Four years ago, Mark Ronson was a party DJ playing celebrity gigs. This was the Ronson who released "Here Comes the Fuzz," a competent hip-hop mash-up full of celebrity cameos ranging from Rivers Cuomo to Q-Tip, to Ghostface Killah, to Sean Paul. What a difference time makes. While that was a decent record, "Version" is a great one. Now a powerhouse producer working with Lily Allen and Amy Winehouse, Ronson switched up his sound a couple of years ago when he was asked to do a track for a Radiohead tribute. He enlisted Phantom Planet's Alex Greenwald and the Dap-Tone Horns to create a funky cover of "Just." It came out so well, Ronson decided to turn the whole concept into an album. He covered mostly British songs, often substituting the guitar parts with horn parts and enlisting vocalists to participate. He we get an instrumental upbeat take on Coldplay's "God Put A Smile Upon Your Face," Lily Allen singing the Kasier Chiefs' "Oh My God," Amy Winehouse singing a lung-busting version of the Zutons' "Valerie," Kenna reworking Ryan Adams' "Amy," a strange but interesting cover of Britney Spears' "Toxic" featuring of all things, a posthumous verse from the "Ol' Dirty Bastard, remixes of songs by Kasabian and Maximo Park among others. It's a great party record and a great listen. Too bad it doesn't include Ronson's recent remix of Bob Dylan's "Most Likely To Go Your Way (And I'll Go Mine.)" Behold the new maestro.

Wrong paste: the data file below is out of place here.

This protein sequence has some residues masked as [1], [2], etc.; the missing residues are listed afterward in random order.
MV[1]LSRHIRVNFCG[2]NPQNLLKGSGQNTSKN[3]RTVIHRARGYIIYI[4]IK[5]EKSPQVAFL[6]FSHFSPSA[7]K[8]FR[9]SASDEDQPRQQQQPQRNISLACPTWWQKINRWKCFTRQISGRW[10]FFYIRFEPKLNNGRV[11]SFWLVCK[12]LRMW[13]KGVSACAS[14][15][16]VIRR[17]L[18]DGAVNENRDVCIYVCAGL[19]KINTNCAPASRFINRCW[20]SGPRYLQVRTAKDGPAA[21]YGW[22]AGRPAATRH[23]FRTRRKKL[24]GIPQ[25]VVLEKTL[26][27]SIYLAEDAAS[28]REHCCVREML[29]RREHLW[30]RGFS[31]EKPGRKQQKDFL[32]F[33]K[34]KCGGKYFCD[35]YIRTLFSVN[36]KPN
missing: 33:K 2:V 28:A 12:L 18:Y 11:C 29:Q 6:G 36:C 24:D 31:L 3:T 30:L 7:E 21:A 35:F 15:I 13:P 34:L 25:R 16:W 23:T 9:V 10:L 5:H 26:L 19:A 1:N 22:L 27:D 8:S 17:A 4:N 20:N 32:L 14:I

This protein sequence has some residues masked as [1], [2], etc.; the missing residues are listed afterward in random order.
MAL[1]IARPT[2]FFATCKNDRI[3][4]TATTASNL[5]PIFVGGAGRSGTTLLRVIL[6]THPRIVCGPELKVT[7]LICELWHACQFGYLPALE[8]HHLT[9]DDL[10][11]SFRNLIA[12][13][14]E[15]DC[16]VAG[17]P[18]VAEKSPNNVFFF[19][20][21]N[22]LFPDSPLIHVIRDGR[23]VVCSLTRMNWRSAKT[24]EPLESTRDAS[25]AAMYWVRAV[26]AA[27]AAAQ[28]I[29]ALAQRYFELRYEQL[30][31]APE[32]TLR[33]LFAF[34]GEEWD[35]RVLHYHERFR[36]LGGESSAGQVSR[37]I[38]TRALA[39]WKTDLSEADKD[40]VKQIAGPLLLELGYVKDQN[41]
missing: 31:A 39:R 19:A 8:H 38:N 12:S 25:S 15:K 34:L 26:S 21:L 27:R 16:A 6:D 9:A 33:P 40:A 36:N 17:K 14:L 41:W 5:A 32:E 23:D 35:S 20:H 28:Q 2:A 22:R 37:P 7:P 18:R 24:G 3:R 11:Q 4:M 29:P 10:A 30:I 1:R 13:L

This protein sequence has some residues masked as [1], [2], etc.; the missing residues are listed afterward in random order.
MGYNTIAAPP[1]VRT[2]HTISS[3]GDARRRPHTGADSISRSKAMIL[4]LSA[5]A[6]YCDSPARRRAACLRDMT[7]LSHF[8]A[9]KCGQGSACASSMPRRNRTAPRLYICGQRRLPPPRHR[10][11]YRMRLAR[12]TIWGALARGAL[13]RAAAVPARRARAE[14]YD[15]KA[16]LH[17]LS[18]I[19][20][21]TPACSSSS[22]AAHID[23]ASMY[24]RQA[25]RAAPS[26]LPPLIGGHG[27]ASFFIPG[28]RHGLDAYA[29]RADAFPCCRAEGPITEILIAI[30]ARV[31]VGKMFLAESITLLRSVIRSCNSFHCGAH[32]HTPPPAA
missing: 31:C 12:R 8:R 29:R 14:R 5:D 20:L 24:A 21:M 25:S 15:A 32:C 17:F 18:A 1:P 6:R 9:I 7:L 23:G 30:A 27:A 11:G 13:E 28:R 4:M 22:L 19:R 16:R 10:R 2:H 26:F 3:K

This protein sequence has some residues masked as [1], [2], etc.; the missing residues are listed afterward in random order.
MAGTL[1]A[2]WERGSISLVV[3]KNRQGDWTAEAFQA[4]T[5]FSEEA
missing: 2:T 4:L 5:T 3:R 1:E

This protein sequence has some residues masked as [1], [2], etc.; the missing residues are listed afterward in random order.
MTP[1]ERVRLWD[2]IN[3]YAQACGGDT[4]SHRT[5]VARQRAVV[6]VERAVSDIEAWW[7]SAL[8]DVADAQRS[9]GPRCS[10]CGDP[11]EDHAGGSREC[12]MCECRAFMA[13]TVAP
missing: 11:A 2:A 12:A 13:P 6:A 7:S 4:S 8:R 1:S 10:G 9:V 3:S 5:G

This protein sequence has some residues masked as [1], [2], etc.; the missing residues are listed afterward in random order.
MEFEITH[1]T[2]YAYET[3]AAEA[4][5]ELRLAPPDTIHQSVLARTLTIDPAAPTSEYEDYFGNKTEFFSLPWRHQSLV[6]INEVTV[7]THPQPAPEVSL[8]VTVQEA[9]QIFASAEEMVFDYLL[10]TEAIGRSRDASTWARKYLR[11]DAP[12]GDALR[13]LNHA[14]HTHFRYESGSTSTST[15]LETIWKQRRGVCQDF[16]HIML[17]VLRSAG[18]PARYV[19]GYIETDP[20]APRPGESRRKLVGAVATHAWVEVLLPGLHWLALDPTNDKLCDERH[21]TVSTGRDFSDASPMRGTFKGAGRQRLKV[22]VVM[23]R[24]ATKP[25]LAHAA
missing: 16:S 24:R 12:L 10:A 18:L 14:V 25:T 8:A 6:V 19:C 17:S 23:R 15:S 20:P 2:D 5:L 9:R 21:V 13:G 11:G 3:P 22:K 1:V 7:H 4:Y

"Oh My God" (with Lily Allen)
"Valerie" (with Amy Winehouse)
"Amy" (with Kenna)
"L.S.F. (Lost Souls Forever)" (with Kasabian)
"God Put A Smile Upon Your Face"
13. NINE INCH NAILS — "Year Zero"
The most striking thing about "Year Zero" is that it is one of Nine Inch Nails' best records. Not only that, a lot of the beat-work makes it seem like Trent Reznor must be listening to some old hip-hop. Tracks like "The Warning" and "Vessel," are some of the greatest breakdance ready tracks recorded in the last ten years. (Yes, you read that right!) After the highly enjoyable "With Teeth" two years ago, this has proven to be a fruitful rebirth for Reznor considering his long periods of dormancy. Nearly 20 years after "Pretty Hate Machine," that's pretty remarkable. Sure, there is more standard NIN fare on here, like "Capital G." and "Survivalism," but the radically trippy tracks are the major feast. "Year Zero" is a concept album of apocalyptic proportions, but Reznor has never sounded more alive. The album's thesis isn't self-loathing like earlier work like "The Downward Spiral." The concerns are more global is scope, with thinly veiled references to war and our current political climate. It is violent and messy and bothersome. ." If the end is nigh, it's good that Trent Reznor has given us something to dance to until it comes. I'll meet you after school. I'll bring the boombox, you bring the cardboard for headspins!
Also recommended is the separately sold remix album, "Y34RZ3ROR3MIX3D."
"The Good Soldier"
"My Violent Heart"
14. COMMON — "Finding Forever"